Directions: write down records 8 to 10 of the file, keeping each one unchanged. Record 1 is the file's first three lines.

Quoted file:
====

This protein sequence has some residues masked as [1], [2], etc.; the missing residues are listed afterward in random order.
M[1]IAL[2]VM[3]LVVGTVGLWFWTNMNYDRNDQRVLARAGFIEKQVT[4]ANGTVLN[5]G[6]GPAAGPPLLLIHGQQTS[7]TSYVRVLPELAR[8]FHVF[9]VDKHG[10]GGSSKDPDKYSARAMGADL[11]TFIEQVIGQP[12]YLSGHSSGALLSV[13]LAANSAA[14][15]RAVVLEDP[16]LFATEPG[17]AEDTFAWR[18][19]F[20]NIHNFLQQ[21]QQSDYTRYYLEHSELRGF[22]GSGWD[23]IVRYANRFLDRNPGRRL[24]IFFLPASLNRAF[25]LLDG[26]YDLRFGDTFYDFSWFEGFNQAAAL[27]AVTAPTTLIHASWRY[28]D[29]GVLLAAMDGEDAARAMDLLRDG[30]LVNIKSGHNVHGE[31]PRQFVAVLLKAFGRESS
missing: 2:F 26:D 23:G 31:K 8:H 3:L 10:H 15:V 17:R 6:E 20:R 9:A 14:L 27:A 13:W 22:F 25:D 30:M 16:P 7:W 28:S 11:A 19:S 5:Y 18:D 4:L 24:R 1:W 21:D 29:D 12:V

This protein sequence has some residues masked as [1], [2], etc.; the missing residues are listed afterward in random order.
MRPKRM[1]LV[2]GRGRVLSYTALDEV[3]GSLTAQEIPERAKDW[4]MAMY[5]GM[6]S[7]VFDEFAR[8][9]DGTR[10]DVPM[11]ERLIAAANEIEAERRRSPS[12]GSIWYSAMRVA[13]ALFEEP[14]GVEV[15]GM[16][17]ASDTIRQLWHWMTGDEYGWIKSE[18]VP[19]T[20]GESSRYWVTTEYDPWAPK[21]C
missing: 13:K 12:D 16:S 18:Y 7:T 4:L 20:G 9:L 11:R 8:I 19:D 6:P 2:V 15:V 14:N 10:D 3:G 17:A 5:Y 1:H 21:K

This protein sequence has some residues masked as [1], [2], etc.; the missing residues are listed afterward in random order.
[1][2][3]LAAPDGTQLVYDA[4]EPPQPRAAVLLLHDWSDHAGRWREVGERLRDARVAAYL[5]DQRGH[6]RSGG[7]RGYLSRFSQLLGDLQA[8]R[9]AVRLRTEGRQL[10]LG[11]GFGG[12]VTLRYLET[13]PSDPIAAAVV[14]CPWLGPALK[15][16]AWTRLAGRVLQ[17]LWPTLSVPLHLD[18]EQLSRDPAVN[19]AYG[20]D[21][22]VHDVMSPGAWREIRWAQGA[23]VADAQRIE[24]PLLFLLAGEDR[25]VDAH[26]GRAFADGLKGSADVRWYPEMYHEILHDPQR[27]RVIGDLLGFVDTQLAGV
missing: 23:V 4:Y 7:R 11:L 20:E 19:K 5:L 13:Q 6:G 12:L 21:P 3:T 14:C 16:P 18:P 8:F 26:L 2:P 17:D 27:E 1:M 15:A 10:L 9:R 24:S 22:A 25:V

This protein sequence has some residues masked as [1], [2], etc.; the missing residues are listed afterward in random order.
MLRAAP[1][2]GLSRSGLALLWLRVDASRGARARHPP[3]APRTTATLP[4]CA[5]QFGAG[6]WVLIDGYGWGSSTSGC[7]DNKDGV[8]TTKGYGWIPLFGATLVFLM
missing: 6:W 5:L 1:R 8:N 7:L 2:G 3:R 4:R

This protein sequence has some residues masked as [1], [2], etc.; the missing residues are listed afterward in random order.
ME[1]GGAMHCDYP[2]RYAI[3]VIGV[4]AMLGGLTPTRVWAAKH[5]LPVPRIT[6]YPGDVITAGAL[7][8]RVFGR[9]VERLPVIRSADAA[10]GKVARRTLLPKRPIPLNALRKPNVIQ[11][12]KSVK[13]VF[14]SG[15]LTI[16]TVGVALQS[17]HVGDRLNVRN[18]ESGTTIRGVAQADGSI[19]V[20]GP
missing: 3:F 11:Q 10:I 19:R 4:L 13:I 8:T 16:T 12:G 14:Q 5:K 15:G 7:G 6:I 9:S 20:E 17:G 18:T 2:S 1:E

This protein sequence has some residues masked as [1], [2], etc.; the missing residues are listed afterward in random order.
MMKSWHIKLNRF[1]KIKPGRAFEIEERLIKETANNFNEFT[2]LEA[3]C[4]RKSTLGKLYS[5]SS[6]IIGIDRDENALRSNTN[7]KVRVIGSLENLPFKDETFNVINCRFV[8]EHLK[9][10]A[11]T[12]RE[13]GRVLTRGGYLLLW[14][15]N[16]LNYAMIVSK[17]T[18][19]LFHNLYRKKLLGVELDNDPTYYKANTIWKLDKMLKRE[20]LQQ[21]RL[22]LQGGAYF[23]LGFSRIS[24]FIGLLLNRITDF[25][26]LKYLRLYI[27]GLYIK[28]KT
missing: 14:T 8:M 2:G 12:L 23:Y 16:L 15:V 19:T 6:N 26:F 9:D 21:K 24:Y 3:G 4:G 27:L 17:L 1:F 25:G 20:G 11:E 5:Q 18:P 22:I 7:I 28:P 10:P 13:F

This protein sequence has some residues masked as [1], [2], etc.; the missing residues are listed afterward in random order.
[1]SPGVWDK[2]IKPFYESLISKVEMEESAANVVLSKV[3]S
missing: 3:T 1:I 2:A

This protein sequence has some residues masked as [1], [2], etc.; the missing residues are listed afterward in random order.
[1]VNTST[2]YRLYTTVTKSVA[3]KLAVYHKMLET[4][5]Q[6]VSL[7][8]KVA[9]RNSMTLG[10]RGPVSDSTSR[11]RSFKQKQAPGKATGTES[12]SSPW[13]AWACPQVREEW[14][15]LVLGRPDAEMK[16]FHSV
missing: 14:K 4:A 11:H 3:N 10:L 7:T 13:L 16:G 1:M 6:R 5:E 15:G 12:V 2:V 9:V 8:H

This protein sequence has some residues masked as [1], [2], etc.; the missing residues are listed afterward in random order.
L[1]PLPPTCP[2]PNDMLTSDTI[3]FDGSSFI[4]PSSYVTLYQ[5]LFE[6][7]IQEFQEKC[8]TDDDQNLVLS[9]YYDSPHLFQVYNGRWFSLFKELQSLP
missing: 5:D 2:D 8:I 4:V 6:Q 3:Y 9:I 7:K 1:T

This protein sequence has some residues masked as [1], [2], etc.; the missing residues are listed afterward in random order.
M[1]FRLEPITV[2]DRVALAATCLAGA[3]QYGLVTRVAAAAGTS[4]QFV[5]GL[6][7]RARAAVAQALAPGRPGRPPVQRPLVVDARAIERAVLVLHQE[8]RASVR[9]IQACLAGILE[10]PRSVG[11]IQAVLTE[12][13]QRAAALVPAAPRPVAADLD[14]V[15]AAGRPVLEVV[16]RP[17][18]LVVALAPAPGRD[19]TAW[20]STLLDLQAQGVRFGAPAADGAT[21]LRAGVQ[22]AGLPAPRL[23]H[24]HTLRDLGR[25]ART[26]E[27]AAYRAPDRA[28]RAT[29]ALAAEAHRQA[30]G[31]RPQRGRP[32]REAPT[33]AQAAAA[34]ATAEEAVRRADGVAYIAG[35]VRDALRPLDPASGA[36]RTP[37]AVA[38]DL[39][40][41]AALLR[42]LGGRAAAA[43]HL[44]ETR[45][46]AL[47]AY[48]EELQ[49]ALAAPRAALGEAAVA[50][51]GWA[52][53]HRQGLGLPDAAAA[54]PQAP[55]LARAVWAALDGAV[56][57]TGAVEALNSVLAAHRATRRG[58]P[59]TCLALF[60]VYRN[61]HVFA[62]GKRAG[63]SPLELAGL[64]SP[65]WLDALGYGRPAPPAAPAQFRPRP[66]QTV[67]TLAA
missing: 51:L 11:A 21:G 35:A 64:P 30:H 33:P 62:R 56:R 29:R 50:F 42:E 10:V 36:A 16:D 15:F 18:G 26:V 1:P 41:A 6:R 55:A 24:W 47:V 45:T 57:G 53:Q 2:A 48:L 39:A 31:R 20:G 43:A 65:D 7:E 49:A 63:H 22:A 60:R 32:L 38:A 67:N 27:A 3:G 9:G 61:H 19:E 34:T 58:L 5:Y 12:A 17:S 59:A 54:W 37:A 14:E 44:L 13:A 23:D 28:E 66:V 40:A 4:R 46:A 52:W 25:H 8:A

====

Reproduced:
This protein sequence has some residues masked as [1], [2], etc.; the missing residues are listed afterward in random order.
[1]VNTST[2]YRLYTTVTKSVA[3]KLAVYHKMLET[4][5]Q[6]VSL[7][8]KVA[9]RNSMTLG[10]RGPVSDSTSR[11]RSFKQKQAPGKATGTES[12]SSPW[13]AWACPQVREEW[14][15]LVLGRPDAEMK[16]FHSV
missing: 14:K 4:A 11:H 3:N 10:L 7:T 13:L 16:G 1:M 6:R 5:E 15:G 12:V 2:V 9:V 8:H

This protein sequence has some residues masked as [1], [2], etc.; the missing residues are listed afterward in random order.
L[1]PLPPTCP[2]PNDMLTSDTI[3]FDGSSFI[4]PSSYVTLYQ[5]LFE[6][7]IQEFQEKC[8]TDDDQNLVLS[9]YYDSPHLFQVYNGRWFSLFKELQSLP
missing: 5:D 2:D 8:I 4:V 6:Q 3:Y 9:I 7:K 1:T

This protein sequence has some residues masked as [1], [2], etc.; the missing residues are listed afterward in random order.
M[1]FRLEPITV[2]DRVALAATCLAGA[3]QYGLVTRVAAAAGTS[4]QFV[5]GL[6][7]RARAAVAQALAPGRPGRPPVQRPLVVDARAIERAVLVLHQE[8]RASVR[9]IQACLAGILE[10]PRSVG[11]IQAVLTE[12][13]QRAAALVPAAPRPVAADLD[14]V[15]AAGRPVLEVV[16]RP[17][18]LVVALAPAPGRD[19]TAW[20]STLLDLQAQGVRFGAPAADGAT[21]LRAGVQ[22]AGLPAPRL[23]H[24]HTLRDLGR[25]ART[26]E[27]AAYRAPDRA[28]RAT[29]ALAAEAHRQA[30]G[31]RPQRGRP[32]REAPT[33]AQAAAA[34]ATAEEAVRRADGVAYIAG[35]VRDALRPLDPASGA[36]RTP[37]AVA[38]DL[39][40][41]AALLR[42]LGGRAAAA[43]HL[44]ETR[45][46]AL[47]AY[48]EELQ[49]ALAAPRAALGEAAVA[50][51]GWA[52][53]HRQGLGLPDAAAA[54]PQAP[55]LARAVWAALDGAV[56][57]TGAVEALNSVLAAHRATRRG[58]P[59]TCLALF[60]VYRN[61]HVFA[62]GKRAG[63]SPLELAGL[64]SP[65]WLDALGYGRPAPPAAPAQFRPRP[66]QTV[67]TLAA
missing: 51:L 11:A 21:G 35:A 64:P 30:H 33:P 62:R 56:R 29:R 50:F 42:E 10:V 36:A 16:D 15:F 18:G 26:V 1:P 41:A 6:R 55:A 24:W 47:V 45:T 57:G 53:Q 2:A 48:L 39:A 31:R 20:G 43:A 65:D 7:E 49:A 63:H 22:A 60:R 32:L 38:A 67:N 27:A 3:G 9:G 61:H 19:E 34:T 58:L 5:Y 12:A 17:S 59:A 54:W 37:A 14:E 44:L 13:A 23:D 28:E 66:V 40:A 4:R 46:A 52:W 25:H 8:A